• Andreas Berglund
    July 17, 2008 - 6:59 pm | Permalink

    You should know that the Swedish model hasn’t had any positive effects whatsoever. It’s also very unpopular here. The problem is that being for decriminalization of prostitution seems to be a sure fire way to kill a political career in spite of the laws unpopularity. For some odd reason I can’t explain all party organizations support the current legislation.

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  • Keith Underhill
    September 14, 2009 - 10:13 pm | Permalink

    I am appalled by Caroline Lucas and her attempts to change Green Party policy on this.
    Is she the new Jacqie Smith?
    I was going to vote Green in a marginal Ward where the Greens only lost by 50 votes Last time. I am having serious second thoughts now (I hope she loses Brighton Pavilion!)

  • Mr John
    September 15, 2009 - 12:32 pm | Permalink

    this will sound very un PC, but during my time in NZ I used the parlours a lot. A couple of observations/relevations I had from that time ere:

    1. no one really finds a strung out drugged up girl attractive – they simply could not compete with the healthly woman (they had to because each establishment provided a choice of up to 10 woman.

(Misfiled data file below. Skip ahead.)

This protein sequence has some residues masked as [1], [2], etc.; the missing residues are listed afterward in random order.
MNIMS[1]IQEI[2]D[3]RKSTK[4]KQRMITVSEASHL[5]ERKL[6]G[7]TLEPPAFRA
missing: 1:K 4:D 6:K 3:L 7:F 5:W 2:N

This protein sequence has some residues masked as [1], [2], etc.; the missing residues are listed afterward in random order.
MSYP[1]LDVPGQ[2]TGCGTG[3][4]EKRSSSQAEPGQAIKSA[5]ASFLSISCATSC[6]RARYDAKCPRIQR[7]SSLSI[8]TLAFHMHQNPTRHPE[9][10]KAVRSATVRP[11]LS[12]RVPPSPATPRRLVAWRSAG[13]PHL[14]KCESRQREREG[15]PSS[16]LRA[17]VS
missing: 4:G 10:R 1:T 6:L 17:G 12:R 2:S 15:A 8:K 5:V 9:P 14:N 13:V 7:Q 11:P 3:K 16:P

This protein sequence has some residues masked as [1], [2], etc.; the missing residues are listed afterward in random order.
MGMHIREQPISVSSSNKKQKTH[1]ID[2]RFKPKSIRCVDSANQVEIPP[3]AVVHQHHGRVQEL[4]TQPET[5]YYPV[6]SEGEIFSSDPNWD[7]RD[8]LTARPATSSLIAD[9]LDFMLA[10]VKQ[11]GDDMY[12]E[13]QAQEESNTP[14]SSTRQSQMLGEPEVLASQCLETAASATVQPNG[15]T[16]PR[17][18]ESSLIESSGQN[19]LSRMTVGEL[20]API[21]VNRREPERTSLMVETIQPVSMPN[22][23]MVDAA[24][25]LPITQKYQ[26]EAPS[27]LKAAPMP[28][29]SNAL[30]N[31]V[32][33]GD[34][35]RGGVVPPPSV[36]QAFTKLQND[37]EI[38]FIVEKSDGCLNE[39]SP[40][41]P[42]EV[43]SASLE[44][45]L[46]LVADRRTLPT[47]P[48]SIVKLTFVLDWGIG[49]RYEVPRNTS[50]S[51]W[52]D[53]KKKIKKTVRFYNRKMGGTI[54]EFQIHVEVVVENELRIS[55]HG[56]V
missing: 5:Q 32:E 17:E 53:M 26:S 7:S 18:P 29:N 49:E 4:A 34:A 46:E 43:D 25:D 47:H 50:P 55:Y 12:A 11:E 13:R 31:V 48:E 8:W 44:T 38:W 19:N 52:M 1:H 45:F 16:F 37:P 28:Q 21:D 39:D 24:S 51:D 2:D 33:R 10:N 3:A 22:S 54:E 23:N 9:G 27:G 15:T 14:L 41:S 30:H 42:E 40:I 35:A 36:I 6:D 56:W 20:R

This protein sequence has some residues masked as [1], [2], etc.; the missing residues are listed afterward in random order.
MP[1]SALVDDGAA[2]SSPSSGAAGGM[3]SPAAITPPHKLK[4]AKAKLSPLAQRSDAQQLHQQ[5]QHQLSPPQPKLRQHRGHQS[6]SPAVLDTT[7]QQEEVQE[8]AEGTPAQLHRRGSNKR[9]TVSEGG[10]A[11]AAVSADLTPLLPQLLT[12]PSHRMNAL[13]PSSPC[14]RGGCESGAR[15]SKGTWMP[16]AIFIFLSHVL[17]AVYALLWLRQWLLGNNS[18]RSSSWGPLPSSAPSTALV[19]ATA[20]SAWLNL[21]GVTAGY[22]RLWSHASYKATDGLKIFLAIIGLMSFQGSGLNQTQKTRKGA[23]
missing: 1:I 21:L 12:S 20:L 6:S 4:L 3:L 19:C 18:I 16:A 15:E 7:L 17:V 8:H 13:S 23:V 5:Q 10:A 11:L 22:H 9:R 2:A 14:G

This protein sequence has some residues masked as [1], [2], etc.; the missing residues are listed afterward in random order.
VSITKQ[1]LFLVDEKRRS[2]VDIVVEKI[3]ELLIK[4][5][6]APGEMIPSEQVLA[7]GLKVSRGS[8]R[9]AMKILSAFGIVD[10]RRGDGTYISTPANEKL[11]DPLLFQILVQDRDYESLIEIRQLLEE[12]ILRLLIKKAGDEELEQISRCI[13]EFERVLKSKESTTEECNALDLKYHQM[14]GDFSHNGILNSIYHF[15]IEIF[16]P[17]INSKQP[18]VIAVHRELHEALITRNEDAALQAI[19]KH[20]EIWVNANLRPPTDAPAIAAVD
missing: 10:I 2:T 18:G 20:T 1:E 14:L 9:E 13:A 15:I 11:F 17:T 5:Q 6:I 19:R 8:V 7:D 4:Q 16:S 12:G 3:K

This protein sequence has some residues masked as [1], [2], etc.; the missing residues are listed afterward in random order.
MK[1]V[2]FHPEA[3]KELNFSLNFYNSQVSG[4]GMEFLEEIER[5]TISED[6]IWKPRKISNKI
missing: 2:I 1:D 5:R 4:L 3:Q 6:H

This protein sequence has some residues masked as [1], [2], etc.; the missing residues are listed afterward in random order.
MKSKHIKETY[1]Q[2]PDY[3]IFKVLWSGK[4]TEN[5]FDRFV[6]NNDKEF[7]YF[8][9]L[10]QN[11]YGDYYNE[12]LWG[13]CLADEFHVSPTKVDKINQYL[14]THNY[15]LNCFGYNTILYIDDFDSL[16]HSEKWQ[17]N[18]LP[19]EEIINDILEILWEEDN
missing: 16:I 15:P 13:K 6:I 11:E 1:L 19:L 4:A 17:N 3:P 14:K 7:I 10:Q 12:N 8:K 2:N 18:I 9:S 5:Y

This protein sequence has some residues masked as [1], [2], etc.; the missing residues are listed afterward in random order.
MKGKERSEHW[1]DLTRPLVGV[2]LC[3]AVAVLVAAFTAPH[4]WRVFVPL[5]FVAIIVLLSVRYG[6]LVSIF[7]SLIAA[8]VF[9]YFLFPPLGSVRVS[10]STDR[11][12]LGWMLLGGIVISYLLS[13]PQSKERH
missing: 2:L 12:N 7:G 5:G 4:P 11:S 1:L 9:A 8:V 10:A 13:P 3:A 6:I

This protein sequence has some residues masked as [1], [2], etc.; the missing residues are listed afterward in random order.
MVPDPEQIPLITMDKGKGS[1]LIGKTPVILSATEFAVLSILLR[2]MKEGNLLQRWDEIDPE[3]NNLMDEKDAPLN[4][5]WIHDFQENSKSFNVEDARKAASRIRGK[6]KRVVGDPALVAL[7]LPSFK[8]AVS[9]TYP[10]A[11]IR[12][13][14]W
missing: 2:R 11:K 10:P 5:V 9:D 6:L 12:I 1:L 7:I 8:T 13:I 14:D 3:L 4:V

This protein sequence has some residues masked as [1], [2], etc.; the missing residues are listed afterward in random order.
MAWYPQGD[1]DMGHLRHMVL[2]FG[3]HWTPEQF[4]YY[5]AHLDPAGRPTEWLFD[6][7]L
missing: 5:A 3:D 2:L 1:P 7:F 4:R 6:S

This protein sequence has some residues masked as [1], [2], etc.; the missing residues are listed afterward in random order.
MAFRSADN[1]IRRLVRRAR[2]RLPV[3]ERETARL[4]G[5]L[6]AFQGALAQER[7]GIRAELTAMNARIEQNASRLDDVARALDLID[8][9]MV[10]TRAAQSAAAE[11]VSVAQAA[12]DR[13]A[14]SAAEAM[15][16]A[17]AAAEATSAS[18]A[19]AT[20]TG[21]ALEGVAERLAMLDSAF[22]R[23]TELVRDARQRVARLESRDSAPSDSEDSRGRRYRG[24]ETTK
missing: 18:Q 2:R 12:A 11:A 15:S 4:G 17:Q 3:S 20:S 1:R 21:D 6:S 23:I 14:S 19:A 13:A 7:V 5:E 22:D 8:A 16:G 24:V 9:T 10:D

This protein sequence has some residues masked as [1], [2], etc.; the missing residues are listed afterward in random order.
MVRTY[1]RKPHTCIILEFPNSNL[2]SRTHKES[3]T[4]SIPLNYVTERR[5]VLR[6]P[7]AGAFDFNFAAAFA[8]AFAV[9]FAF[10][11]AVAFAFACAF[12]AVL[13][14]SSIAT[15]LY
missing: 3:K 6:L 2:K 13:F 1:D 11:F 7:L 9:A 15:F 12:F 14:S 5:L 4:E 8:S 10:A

2. the woman did not find it demeaning (or at least hid it well). There was some genuine good times with woman who were having fun with you. Put it this way I have never found demeaning woman a turn on (and if you want to know I used the brothels because I didnt want to lie and bullshit my way into one night stands or inimatcy with womann when I had no intention of entering a relaationship).

    3. some women were really into it. especially it you reasonably good looking, respectful, had an imagination, and were prepared to show them a good time. Amazing what a bottle of bubbles and an extra girl did for the sexual/ fanatasy dynamic.

  • October 18, 2009 - 5:00 pm | Permalink

    Re Keith’s comment, I promise you Caroline is NOT the new Jacqui Smith. here are people of goodwill on both sides of this debate: I have a strong view formulated by reading the evidence and talking to sex workers, but I can accept thaat others have different views. Please do vote for Caroline – better than another Tory MP!

  • July 5, 2010 - 5:43 pm | Permalink

    Women Issues these days are mostly about women empowerment and equal rights among men.`.,

  • February 27, 2011 - 8:19 pm | Permalink

    Hello:

    I am writing a paper on how well, or not, legalized prostitution is working out in the places where it is.

    I have heard conflicting reports about New Zealand. Some positive, such as this blog–other reports that it is slowly but perceptibly, increasing the same problems as Amsterdam (which really is in a mess.)money laundering, organized crime and sex-trafficking, including underage children.

    I would appreciate ANY brief sentences and insight anyone may have with this topic.

    Thank you!

    aitch5@hotmail.com

    H Slavic
    Denver, CO
    USA